Comments Policy: There will be no purely personal attacks, no using the comments section to tease someone else relentlessly, and no derailing the comments thread into personal hobbyhorses. Violators will be dealt with politely and swiftly.
Contributors to this collection, edited by Claire Potter and Renee Romano, consider the wide range of challenges the practice of contemporary history poses. These essays address sources like television and video games, the ethics of writing about living subjects, questions of privacy and copyright law, and the possibilities that new technologies offer for writing history. Doing Recent History offers guidance and insight to any researcher considering tackling the not-so-distant past. Buy the Book
- Academic Cog
- Bully Bloggers
- Center of Gravitas (GayProf)
- Chapati Mystery
- Confessions of a Community College Dean
- Constitutionally Speaking
- Corey Robin
- Crooked Timber
- Dame Eleanor Hull
- Easily Distracted
- The Edge of the American West
- Ferule & Fescue
- Joe. My. God.
- Lawyers, Guns and Money
- Legal History Blog
- Madwoman With a Laptop
- New Deal 2.0
- New Kid on the Hallway
- Nursing Clio
- Pat Griffin's LGBT Sport Blog
- Reassigned Time 2.0
- Religion in American History
- University Diaries
- We Are Respectable Negroes
- American Historical Association Blog
- Chronicle of Higher Education
- Inside Higher Ed
- Juan Cole's Informed Comment
- Ms. Magazine
- National Public Radio
- New York Times
- States of Devotion
- Ta-Nehisi Coates/ The Atlantic
- The Book (The New Republic)
- The Book Bench
- The Daily Kos
- The Nation
The Chronicle Blog Network, a digital salon sponsored by The Chronicle of Higher Education, features leading bloggers from all corners of academe. Content is not edited, solicited, or necessarily endorsed by The Chronicle. More on the Network...
Claire Potter's is the first book to look at the structural, legal, and cultural aspects of J. Edgar Hoover's war on crime in the 1930s, a New Deal campaign which forged new links between citizenship, federal policing, and the ideal of centralized government.
War on Crime reminds us of how and why our worship of violent celebrity hero G-men and gangsters came about and how we now are reaping the results.Buy the Book
Category Archives: the Radical testifies
November 16, 2013, 10:55 am
Be considerate of yourself and others: stay home.
This article in today’s New York Times about doctors going to work ill struck a nerve as we enter the college sick season. Danielle Ofri’s account of tending to patients until she was completely felled with the barfing flu (otherwise known as the super-communicable norovirus) suggests that doctors forge on because they define themselves as the not-sick. ”As much as we empathize with our patients,” she writes, “part of protecting our inner core may require drawing an unconscious demarcation between ‘us’ and ‘them.’” Next to the grisly research about deadly infections being transmitted on physicians’ neckties, the idea of a doctor keeping an appointment with me when she has a vile illness is next on the list. I actually left a family practice years ago and found another doctor because it made no sense to me to go to a “wellness”…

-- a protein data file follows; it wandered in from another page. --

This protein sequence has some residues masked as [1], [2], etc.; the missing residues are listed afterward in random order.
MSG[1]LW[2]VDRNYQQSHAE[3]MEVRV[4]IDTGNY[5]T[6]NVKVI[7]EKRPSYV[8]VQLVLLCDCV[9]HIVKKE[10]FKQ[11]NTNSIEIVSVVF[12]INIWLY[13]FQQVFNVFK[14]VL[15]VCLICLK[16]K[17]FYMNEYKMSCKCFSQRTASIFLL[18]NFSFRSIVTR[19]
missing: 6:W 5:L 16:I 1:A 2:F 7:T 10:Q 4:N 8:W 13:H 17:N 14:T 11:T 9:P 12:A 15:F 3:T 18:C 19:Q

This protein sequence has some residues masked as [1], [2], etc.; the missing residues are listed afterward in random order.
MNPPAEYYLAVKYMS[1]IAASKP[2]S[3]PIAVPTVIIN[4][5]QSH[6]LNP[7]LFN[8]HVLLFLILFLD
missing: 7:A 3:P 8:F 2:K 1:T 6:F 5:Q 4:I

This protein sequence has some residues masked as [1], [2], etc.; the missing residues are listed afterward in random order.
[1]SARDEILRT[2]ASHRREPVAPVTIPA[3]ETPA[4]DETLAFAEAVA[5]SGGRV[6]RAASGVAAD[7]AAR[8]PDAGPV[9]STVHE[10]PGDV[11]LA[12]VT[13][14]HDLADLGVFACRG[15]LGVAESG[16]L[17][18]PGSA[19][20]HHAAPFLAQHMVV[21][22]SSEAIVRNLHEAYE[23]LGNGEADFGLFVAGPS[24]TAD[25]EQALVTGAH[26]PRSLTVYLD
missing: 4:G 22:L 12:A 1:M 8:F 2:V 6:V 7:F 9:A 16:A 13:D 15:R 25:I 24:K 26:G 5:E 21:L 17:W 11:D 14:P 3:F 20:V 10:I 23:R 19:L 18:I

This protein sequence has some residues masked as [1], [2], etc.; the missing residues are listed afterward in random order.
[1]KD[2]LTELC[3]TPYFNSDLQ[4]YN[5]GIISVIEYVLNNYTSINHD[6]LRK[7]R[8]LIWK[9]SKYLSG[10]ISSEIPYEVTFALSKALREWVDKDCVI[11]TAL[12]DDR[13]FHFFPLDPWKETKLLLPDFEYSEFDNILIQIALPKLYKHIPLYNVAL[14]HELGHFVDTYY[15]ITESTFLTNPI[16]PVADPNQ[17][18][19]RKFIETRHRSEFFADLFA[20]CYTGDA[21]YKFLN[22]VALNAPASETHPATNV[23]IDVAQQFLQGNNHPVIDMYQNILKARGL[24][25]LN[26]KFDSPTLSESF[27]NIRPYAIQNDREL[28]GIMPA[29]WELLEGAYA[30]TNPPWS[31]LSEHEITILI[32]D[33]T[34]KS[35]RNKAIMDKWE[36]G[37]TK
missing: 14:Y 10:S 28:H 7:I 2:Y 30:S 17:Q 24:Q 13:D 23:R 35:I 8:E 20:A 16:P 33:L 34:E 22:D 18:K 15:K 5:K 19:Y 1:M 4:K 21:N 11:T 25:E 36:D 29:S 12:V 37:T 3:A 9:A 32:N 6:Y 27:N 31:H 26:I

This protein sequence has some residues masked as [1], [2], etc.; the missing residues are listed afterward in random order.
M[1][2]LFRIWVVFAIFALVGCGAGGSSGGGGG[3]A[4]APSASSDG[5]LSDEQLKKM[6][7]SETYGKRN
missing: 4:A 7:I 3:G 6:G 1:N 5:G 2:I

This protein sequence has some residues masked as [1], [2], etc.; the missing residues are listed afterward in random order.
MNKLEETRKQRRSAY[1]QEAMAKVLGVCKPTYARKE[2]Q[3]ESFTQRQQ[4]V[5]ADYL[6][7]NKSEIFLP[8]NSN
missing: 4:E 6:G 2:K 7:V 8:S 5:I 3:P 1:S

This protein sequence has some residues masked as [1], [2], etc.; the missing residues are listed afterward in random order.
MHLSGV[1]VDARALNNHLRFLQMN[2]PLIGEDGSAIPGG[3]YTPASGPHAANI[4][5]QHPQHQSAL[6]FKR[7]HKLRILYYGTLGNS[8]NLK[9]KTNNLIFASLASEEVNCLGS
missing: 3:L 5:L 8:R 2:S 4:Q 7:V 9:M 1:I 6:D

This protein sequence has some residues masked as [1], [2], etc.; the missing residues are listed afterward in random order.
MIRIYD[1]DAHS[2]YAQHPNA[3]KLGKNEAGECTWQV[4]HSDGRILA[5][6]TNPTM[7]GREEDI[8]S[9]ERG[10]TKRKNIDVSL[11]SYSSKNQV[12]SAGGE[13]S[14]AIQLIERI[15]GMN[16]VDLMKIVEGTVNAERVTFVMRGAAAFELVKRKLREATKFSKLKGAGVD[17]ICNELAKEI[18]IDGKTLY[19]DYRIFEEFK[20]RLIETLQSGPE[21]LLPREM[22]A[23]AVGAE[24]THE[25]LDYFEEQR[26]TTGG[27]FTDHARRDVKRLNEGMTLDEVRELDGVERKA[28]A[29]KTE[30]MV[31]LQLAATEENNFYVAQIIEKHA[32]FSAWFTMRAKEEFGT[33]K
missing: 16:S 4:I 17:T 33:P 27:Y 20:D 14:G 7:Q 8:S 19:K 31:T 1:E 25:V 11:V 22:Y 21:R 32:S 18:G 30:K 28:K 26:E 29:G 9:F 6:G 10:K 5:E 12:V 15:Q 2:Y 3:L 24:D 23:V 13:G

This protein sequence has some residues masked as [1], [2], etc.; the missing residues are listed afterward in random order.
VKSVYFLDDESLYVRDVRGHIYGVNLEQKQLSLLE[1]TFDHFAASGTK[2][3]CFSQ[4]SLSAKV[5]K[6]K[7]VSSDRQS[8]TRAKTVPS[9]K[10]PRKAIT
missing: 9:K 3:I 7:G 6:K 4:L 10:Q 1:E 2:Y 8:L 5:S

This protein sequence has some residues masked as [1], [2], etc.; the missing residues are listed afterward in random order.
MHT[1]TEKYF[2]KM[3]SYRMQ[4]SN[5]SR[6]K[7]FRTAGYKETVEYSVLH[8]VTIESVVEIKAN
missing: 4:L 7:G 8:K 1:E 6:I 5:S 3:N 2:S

September 28, 2013, 7:10 pm
In “Supporting the Second Book,” (Perspectives on History, September 2013), American Historical Association President Kenneth Pomeranz elaborates on a topic he launched in the previous issue. I thought it was great that Pomeranz came out last month about his post-tenure publishing delay: one of the things that I have learned on the #GraftonLine is that academics — particularly senior people — don’t talk about their difficulties enough, nor do we share strategies for changing the bad writing karma that can afflict anyone. No wonder people who are struggling with their writing don’t talk about it – it’s not allowed!!!!!
So good for you, Professor Pomeranz. Many people will feel their load lighten just a little bit from hearing your story, particularly those who work at institutions that require a second book just for tenure. But, as Pomeranz also points out, promotions to full…
June 18, 2013, 2:06 pm
Today’s New York Times has the latest revelations about New York University’s executive compensation practices. (Full disclosure: not only was Tenured Radical’s Ph.D. bestowed from those Violet walls, but my current institution recently had its own executive mini-scandal.)
As Ariel Kaminer reveals, NYU’s top execs and a few elite proffies are also offered mortgages for summer homes, “Universities in similar circumstances, like Columbia and Stanford, also have helped professors and executives with home loans,” writes Kaminer, who has been following this story for several months. “Aid for vacation properties, however, is all but unheard-of in higher education, several experts in university pay packages say.” And how many universities offer you a mortgage after…
December 7, 2012, 9:51 am